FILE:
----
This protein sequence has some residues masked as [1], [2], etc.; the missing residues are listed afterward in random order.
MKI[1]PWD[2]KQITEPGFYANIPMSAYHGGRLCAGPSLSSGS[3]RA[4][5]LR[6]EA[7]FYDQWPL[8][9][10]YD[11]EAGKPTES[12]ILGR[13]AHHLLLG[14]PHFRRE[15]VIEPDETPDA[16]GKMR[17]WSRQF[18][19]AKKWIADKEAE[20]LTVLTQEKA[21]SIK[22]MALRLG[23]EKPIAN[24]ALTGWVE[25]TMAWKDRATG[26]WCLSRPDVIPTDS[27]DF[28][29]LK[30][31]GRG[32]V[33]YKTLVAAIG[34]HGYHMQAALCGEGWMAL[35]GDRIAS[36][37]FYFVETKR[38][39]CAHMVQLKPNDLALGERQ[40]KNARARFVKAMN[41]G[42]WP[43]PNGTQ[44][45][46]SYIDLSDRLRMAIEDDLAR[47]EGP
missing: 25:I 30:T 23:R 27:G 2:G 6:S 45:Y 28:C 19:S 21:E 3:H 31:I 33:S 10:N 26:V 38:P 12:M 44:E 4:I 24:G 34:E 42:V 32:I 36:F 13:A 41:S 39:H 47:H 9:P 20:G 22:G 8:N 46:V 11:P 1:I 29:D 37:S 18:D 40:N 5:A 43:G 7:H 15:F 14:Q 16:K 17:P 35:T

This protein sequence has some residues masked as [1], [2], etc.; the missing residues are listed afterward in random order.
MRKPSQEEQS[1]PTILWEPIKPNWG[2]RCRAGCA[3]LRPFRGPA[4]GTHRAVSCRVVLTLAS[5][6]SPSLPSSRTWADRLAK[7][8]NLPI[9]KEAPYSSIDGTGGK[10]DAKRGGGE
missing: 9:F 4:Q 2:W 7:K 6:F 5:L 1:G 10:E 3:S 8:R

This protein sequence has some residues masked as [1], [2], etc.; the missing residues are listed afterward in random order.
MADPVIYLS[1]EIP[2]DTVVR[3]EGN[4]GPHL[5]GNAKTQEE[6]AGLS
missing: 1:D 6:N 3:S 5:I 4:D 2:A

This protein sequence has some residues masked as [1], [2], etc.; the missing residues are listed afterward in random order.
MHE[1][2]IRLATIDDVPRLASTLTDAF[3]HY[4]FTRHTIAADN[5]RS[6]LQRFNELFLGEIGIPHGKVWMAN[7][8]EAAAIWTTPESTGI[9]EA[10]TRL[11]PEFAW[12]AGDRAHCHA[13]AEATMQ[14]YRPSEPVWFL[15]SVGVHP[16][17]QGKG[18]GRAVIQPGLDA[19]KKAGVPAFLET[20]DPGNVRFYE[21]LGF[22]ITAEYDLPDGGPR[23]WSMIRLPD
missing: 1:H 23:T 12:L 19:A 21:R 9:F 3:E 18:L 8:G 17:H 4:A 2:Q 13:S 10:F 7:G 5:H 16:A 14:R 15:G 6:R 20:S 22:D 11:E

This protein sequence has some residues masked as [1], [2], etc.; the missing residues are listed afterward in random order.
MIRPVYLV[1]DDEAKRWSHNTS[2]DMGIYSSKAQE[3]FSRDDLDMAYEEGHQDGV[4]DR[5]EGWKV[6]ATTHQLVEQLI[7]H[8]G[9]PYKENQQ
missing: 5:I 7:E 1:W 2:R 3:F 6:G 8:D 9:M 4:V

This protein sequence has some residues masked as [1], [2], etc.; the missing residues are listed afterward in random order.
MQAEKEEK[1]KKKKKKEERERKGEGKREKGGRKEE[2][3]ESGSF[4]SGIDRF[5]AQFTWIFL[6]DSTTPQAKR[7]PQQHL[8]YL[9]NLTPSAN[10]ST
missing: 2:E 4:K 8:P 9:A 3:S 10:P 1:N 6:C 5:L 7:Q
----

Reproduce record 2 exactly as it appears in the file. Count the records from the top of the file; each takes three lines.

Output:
This protein sequence has some residues masked as [1], [2], etc.; the missing residues are listed afterward in random order.
MRKPSQEEQS[1]PTILWEPIKPNWG[2]RCRAGCA[3]LRPFRGPA[4]GTHRAVSCRVVLTLAS[5][6]SPSLPSSRTWADRLAK[7][8]NLPI[9]KEAPYSSIDGTGGK[10]DAKRGGGE
missing: 9:F 4:Q 2:W 7:K 6:F 5:L 1:G 10:E 3:S 8:R